It’s only been a few hours since the WITS show officially ended, and I’m encouraged by what I saw. The wine industry seems to be taking technology more seriously. They’re seeing the benefits of streamlined online software and social media relations especially. Winery management in general has been skeptical of social media as a worthwhile marketing practice – a notion that as far as I can tell stems from some flawed logic. These naysayers fixate themselves on one thing, and one thing only, which is ROI.
People like Steve Heimoff continually “debunk” social media for two reasons mainly. One is that it’s hard, if not impossible to measure. The other is that it just doesn’t actually generate sales. Both are wrong. In fact, you can measure a heluva lot more from the ROI of social media than the expensive ad you placed in the Wine Spectator. As for making sales, well I’m not saying it’s will be your winery’s most consistent top sales channel, but social media can help sell anything, including wine.
Until recently it was pretty hard to measure the ROI of social media. When people narrow down social marketing to a singular issue – profits – they miss the point. That should not be the single determining factor in deciding whether it’s a viable marketing channel or not; that would be like choosing friends based only on how much money they give you. Social marketing opens new doors of communications and allows immediate response to issues. Remember when you bought some crappy product, and the only way to get a replacement was to ? You’d be lucky if you heard back. Today though, you can just yell at them through Twitter, write a pissed off review somewhere, and on the off chance they don’t respond, at least you put your voice out there for others to see.
Although you might value some of your friends for their intelligence and sound business advice, you wouldn’t qualify them based on how much money they place in your hands. I don’t think social media should be valued entirely on the profit it generates.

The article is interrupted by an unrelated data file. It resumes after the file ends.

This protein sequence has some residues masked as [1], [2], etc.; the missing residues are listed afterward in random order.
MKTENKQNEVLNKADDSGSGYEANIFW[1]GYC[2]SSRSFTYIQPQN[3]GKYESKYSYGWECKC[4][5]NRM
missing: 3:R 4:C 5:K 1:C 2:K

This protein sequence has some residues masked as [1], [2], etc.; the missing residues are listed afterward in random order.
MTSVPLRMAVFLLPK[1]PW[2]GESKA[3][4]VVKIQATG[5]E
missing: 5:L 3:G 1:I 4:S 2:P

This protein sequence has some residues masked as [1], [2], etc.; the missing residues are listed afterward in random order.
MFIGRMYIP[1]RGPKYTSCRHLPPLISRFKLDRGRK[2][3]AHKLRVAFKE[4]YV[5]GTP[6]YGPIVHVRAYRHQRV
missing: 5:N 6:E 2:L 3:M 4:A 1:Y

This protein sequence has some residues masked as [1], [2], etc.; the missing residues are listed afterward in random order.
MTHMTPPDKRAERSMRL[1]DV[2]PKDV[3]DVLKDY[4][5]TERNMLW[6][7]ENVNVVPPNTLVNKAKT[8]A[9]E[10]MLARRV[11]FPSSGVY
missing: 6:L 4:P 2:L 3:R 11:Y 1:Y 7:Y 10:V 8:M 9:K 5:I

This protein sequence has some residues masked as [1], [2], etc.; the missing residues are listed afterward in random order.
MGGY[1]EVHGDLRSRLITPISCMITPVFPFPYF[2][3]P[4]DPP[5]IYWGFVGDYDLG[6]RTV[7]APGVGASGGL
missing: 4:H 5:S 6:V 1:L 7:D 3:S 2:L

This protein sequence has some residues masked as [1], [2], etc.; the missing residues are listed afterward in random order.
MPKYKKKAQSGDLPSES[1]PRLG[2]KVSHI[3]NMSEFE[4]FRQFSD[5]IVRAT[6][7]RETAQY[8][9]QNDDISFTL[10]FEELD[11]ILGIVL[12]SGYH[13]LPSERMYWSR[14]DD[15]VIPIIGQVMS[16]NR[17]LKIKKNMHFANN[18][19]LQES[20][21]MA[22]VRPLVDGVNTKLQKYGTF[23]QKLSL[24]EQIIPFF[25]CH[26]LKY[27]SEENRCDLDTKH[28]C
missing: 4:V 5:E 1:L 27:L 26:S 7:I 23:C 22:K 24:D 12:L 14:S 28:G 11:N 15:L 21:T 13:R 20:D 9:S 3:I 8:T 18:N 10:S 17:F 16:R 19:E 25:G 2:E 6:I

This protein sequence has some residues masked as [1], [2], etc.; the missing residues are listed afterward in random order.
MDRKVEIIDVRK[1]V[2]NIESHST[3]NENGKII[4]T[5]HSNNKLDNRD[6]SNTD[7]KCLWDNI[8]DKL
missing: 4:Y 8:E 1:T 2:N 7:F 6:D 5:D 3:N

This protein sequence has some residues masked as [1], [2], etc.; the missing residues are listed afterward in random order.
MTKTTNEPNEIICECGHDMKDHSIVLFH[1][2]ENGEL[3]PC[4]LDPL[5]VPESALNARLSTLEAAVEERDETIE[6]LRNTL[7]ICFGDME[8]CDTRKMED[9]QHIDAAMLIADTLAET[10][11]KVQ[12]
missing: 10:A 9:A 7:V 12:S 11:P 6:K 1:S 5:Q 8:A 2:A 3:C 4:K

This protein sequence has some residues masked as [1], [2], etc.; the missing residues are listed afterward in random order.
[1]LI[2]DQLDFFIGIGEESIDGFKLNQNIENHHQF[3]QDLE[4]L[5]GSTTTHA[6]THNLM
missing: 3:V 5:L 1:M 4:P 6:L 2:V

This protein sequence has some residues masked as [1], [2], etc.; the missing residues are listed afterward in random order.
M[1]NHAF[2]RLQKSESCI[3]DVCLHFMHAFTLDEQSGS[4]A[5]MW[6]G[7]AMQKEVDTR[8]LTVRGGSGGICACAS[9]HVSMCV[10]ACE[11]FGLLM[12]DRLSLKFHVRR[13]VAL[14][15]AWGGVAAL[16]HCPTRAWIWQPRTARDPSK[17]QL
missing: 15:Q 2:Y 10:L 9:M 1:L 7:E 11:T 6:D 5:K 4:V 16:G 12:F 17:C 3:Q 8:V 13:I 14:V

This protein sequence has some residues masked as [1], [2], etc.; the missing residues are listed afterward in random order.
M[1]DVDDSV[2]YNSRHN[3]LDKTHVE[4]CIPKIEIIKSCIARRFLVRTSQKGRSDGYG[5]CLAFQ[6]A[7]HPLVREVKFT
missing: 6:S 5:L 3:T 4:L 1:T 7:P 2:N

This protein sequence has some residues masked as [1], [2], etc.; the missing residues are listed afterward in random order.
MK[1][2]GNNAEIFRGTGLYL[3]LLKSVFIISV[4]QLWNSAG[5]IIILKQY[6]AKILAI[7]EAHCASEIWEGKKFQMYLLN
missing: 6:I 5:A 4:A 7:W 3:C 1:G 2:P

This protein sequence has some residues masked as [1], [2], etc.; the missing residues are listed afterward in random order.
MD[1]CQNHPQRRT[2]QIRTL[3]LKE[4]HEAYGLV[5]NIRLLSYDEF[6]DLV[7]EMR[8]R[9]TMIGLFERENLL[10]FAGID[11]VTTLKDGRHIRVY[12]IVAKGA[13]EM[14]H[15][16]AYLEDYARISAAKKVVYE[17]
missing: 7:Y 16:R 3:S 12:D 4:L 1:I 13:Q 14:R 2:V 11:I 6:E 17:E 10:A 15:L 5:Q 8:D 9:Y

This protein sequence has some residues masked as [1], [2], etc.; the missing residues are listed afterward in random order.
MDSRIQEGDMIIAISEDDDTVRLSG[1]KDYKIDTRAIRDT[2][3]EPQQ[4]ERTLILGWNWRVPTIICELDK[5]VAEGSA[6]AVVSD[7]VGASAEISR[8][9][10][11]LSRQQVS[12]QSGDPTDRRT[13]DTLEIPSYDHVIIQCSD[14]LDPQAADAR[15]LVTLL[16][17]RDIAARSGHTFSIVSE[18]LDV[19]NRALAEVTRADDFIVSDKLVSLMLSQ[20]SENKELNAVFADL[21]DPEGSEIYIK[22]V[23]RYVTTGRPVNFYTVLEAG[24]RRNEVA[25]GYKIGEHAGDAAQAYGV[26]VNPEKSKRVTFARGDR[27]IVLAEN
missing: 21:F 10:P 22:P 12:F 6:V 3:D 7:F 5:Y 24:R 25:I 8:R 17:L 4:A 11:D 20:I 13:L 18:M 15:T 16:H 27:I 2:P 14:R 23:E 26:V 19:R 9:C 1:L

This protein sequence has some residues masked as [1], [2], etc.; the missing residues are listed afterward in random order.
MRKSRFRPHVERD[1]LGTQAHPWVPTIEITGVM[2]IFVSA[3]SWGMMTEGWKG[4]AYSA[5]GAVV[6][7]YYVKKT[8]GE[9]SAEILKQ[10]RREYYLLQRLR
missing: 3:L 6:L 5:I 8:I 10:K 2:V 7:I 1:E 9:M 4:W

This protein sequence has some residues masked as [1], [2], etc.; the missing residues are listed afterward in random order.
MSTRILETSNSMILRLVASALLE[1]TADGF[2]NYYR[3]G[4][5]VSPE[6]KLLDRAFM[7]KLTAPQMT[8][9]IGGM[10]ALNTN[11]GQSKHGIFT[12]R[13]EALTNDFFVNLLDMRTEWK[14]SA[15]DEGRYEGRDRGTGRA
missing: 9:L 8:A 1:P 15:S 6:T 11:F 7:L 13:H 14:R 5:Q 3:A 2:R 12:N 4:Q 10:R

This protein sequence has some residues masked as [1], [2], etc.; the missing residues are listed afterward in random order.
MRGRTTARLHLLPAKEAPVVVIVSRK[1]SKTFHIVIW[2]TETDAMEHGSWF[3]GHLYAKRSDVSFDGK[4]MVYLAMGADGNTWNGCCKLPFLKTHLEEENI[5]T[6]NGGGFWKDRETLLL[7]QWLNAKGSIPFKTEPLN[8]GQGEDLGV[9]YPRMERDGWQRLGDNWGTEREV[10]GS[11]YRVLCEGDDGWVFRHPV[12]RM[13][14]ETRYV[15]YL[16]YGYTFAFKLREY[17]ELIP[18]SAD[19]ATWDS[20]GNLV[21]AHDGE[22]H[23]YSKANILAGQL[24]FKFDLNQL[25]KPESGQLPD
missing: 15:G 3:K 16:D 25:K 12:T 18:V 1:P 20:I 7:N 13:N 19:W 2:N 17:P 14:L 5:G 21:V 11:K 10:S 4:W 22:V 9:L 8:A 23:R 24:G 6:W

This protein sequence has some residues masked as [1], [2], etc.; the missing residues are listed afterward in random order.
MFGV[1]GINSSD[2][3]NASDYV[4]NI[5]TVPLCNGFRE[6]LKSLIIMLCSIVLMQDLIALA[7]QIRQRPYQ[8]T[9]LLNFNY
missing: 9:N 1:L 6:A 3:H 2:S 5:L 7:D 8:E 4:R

Google Analytics to the Rescue
The good news is that we can indeed measure the ROI of social media, and attribute sales to social campaigns. The Google Analytics team recently introduced some new reports and features that can help evaluate your social media campaigns and the impact of visits from social sites. In their blog post on the subject, they outlined three reasons these new features would help:
- Measure the engagement and interaction of social visits on a website and learn how these visits directly led to or assisted conversions
- Understand how activities on and off your site affect social KPIs
- Make more informed, data-driven evaluations of the value of social campaigns
Social Flow Reports
You can use this report to see the amount of traffic for social referrals from 400 various sources defined by Google. It shows the path a user takes through your site, and where they drop off. This can be helpful in understanding the types of different content audiences are interested in seeing on your site, and perhaps what they don’t like.
Social Value Report
This is the first report you’ll find under the Traffic>Sources>Social area. Assuming you have ecommerce tracking setup, this will show you the overall value from conversions on your site. You can assign a value to any conversion – a newsletter signup for example. If you get a 10% signup rate and find that your newsletter campaigns bring a 20% increase in sales, you can do the math to put a dollar figure on that conversion.
Social Plugins Report
This report shows how, when, and where content has been shared on public networks like Google+ and ShareThis. Private networks won’t show up, so it’s not a complete picture, but still helps overall.
If you’re willing to identify the key goals on your website, then you can accurately track the value of your online marketing activities. These goals might be a purchase, a signup to the newsletter, a visit to the contact page, or watching a video that you posted. And now you can attribute social interactions with these goals.
It helps to make sure you’re doing other things correctly too. For one, you should always use campaign URLs when you’re trying to measure things. I like the URL builder at http://www.gaconfig.com which walks you through the process. Also, use some common sense. Add a small form on your checkout asking where the user found you, and include other questions you think might help understand your customer’s behavior.